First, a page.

The Euro nose-dived following dovish comments at the monthly ECD rate decision, rates as anticipated were left on hold and monetary policy was left untouched, the deposit rate, therefore, remains at -0.4%. The quantitative easing program currently at €30 Billion per month will as outlined drop to €15 billion as of September as the ECB looks to tighten its monetary policy. The quantitative easing is then estimated to cease at the end of 2018.
Whilst this was far from a revelation comments made by Draghi left markets with a lot to be desired and the Euro fell off the back of his comments. During the accompanying press conference, Draghi claimed that ‘significant monetary policy stimulus still needed’ which saw an instant diversion away from the Euro.
Eurozone economy summary
Draghi seemed unfazed by the Eurozone’s recent run of disappointing data insisting that the European central bank expected notable growth across the eurozone. This was despite discouraging purchase manager index data in June, dipping consumer confidence and German IFO index result, all of which would appear to be the hallmarks of a Eurozone slowdown. Markets will now have to wait patiently over the holiday period until the ECB publishes Septembers new forecasts. This will almost certainly highlight whether last month data readings were a blip or a more worrying trend for the Eurozone.
Is trade war already hurting exports?
Speaking at the ECB’s Frankfurt HQ commented of speculation of a trade war and the uncertainties posed by the US Tariffs.
“While uncertainties, notably related to the global trade environment, remain prominent, the information available since our last monetary policy meeting indicates that the euro area economy is proceeding along a solid and broad-based growth path…”
The head of the ECB reiterated their faith in the Eurozone economy despite trade risks. His statement followed a meeting between EU commission head Jean Claude Juncker and the US president. The meeting provided a temporary truce and freeze on tariffs being applied to European car imports.
Appreciating oil prices have boosted Eurozone inflation allowing the reading to approach the all-important 2% marker. Overall inflation of the 19 countries that use the Euro as their currency, experienced an annual inflation increase of 2.0% compared to June last year.
Despite this, the ECB has retained opted to stick with their calm and steady approach. Although a major bonus for the economy the fact that other price rises are yet to contribute to the economies inflation will cause concern. Oil prices have increased roughly 8% year on year having only increased by 2.6 year on year from April.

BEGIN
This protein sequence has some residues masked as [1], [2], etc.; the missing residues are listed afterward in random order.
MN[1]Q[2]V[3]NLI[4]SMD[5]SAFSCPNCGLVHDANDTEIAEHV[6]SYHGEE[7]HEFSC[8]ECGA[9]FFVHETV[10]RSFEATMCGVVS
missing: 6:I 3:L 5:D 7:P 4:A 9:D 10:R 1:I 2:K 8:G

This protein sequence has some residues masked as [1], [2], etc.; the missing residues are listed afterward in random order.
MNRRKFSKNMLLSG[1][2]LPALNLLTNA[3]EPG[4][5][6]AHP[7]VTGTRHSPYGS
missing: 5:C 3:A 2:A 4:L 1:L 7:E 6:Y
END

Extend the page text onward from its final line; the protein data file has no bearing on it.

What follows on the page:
Future rate rises
When quizzed on the future eurozone interest rate and potential rise Draghi confirmed that rate would remain static for the foreseeable. Clarifying Draghi Stated interest rates would:
“remain at their present levels at least through the summer of 2019”.
As markets had anticipated that rates would have been rising around June 2019, the Euro’s losses were compounded by his comments and potential delaying of a Eurozone interest rate rise.
Six years on from doing ‘whatever it takes’
This month’s rate decision and accompanying speech marked an important milestone for Draghi as it marked 6 years since his declaration of doing whatever it took to keep the Euro together.
Arguably he has delivered despite the cost being €1.2 trillion has indeed saved the Euro; the currency which was ravaged by debt as on the brink of collapse. A week after his monumental speech the ECB devised a program which was never implemented, the Outright Money Transactions program calmed investors and calmed dramatically increasing bond yields, especially those of weaker Euro members.
Although the ECB never moved forward with the Outright Money Transactions program and immediate effect was seen and in 2015 the bond-buying program we have come to know was introduced.
Fast forward 6 years and investors are as bullish on the Eurozone which now provides a steady investment option.
Euro currency movement
An immediate reaction was seen in Euro FX pricing. The single bloc currency losing roughly 0.42% against the US dollar. The Euro to GBP rate also declining despite the UK’s political issues and Brexit uncertainty. The EUR/GBP currency pair losing 0.10% following the Central Bank’s announcement.